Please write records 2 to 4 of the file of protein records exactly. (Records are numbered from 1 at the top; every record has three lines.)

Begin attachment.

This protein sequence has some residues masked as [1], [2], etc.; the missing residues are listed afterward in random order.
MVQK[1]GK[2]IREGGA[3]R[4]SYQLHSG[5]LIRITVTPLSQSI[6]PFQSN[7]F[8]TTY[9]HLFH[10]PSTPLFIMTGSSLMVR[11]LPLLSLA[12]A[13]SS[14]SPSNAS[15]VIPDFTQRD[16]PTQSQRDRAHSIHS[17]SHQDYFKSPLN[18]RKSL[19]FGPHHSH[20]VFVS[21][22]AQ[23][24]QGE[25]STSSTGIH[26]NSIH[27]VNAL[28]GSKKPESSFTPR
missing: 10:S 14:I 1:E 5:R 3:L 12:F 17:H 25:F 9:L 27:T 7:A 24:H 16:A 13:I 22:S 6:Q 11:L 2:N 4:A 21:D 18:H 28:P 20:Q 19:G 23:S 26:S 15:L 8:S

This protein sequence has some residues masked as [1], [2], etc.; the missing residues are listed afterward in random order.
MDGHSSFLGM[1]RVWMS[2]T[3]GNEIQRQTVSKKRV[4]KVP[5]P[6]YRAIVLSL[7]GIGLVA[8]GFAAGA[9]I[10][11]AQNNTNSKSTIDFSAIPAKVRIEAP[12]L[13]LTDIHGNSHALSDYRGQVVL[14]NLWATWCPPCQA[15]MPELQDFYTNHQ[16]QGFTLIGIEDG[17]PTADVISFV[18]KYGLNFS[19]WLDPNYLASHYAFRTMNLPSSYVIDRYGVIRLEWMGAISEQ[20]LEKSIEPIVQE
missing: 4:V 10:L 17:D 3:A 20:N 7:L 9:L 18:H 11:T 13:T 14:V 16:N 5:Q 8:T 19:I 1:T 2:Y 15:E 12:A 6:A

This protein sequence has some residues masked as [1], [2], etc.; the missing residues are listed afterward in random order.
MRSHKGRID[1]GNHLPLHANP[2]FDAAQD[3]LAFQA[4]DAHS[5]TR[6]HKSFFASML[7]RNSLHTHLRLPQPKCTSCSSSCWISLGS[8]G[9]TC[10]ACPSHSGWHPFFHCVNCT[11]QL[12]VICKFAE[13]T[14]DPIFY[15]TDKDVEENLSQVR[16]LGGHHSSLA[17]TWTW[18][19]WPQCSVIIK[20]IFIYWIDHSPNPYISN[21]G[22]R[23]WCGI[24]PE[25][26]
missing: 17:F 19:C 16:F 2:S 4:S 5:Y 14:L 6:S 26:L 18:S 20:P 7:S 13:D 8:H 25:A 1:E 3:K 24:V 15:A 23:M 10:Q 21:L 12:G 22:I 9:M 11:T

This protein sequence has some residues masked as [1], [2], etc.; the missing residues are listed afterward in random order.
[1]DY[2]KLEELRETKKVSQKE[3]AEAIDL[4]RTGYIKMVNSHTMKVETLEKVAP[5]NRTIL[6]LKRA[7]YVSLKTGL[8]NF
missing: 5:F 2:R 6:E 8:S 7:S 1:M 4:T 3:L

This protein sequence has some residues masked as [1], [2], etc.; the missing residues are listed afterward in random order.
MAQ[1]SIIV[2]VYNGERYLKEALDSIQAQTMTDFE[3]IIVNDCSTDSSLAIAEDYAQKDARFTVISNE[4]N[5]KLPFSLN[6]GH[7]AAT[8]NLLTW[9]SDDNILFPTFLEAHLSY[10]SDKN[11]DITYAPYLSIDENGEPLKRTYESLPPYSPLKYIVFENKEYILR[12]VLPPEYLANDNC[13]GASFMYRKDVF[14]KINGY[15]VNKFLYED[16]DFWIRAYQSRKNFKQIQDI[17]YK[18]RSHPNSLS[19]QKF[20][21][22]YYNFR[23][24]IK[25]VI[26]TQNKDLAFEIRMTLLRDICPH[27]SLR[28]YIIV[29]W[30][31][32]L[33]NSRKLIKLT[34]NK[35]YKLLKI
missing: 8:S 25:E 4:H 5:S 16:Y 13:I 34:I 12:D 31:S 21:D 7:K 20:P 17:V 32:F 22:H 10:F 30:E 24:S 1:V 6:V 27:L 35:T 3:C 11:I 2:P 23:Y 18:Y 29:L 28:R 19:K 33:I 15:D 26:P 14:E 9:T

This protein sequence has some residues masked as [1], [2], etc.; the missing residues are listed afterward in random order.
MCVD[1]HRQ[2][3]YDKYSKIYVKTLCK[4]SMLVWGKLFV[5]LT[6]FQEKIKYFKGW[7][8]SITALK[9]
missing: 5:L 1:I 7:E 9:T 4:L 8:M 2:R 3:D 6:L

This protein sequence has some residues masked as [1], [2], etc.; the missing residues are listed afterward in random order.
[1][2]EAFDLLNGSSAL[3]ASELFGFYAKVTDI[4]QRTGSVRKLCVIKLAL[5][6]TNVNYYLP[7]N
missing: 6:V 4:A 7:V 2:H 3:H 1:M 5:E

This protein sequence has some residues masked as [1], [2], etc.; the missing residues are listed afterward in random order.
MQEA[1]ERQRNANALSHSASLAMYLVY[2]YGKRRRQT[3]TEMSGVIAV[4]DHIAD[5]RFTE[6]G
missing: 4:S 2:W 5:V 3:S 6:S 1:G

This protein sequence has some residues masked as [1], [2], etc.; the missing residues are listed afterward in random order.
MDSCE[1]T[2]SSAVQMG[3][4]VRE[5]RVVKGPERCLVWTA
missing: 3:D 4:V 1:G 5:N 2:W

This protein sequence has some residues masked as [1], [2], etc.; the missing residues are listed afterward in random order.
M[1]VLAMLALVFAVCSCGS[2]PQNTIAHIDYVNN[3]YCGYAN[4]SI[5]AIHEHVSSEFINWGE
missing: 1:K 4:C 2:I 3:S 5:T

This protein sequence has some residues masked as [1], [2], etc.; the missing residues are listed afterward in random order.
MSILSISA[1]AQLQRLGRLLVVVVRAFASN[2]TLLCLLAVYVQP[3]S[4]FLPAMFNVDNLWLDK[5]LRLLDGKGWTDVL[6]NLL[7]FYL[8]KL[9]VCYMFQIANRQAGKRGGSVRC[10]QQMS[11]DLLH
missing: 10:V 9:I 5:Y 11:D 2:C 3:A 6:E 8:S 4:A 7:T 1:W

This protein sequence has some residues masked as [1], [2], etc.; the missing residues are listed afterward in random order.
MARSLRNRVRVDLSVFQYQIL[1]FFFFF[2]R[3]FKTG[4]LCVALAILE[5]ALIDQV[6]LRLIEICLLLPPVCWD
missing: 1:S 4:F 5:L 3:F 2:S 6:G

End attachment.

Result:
This protein sequence has some residues masked as [1], [2], etc.; the missing residues are listed afterward in random order.
MDGHSSFLGM[1]RVWMS[2]T[3]GNEIQRQTVSKKRV[4]KVP[5]P[6]YRAIVLSL[7]GIGLVA[8]GFAAGA[9]I[10][11]AQNNTNSKSTIDFSAIPAKVRIEAP[12]L[13]LTDIHGNSHALSDYRGQVVL[14]NLWATWCPPCQA[15]MPELQDFYTNHQ[16]QGFTLIGIEDG[17]PTADVISFV[18]KYGLNFS[19]WLDPNYLASHYAFRTMNLPSSYVIDRYGVIRLEWMGAISEQ[20]LEKSIEPIVQE
missing: 4:V 10:L 17:D 3:A 20:N 7:L 9:L 18:H 11:T 13:T 14:V 16:N 5:Q 8:T 19:I 1:T 2:Y 15:E 12:A 6:A

This protein sequence has some residues masked as [1], [2], etc.; the missing residues are listed afterward in random order.
MRSHKGRID[1]GNHLPLHANP[2]FDAAQD[3]LAFQA[4]DAHS[5]TR[6]HKSFFASML[7]RNSLHTHLRLPQPKCTSCSSSCWISLGS[8]G[9]TC[10]ACPSHSGWHPFFHCVNCT[11]QL[12]VICKFAE[13]T[14]DPIFY[15]TDKDVEENLSQVR[16]LGGHHSSLA[17]TWTW[18][19]WPQCSVIIK[20]IFIYWIDHSPNPYISN[21]G[22]R[23]WCGI[24]PE[25][26]
missing: 17:F 19:C 16:F 2:S 4:S 5:Y 14:L 6:S 26:L 18:S 20:P 7:S 13:D 8:H 25:A 1:E 3:K 24:V 15:A 23:M 10:Q 21:L 12:G 22:I 9:M 11:T

This protein sequence has some residues masked as [1], [2], etc.; the missing residues are listed afterward in random order.
[1]DY[2]KLEELRETKKVSQKE[3]AEAIDL[4]RTGYIKMVNSHTMKVETLEKVAP[5]NRTIL[6]LKRA[7]YVSLKTGL[8]NF
missing: 5:F 2:R 6:E 8:S 7:S 1:M 4:T 3:L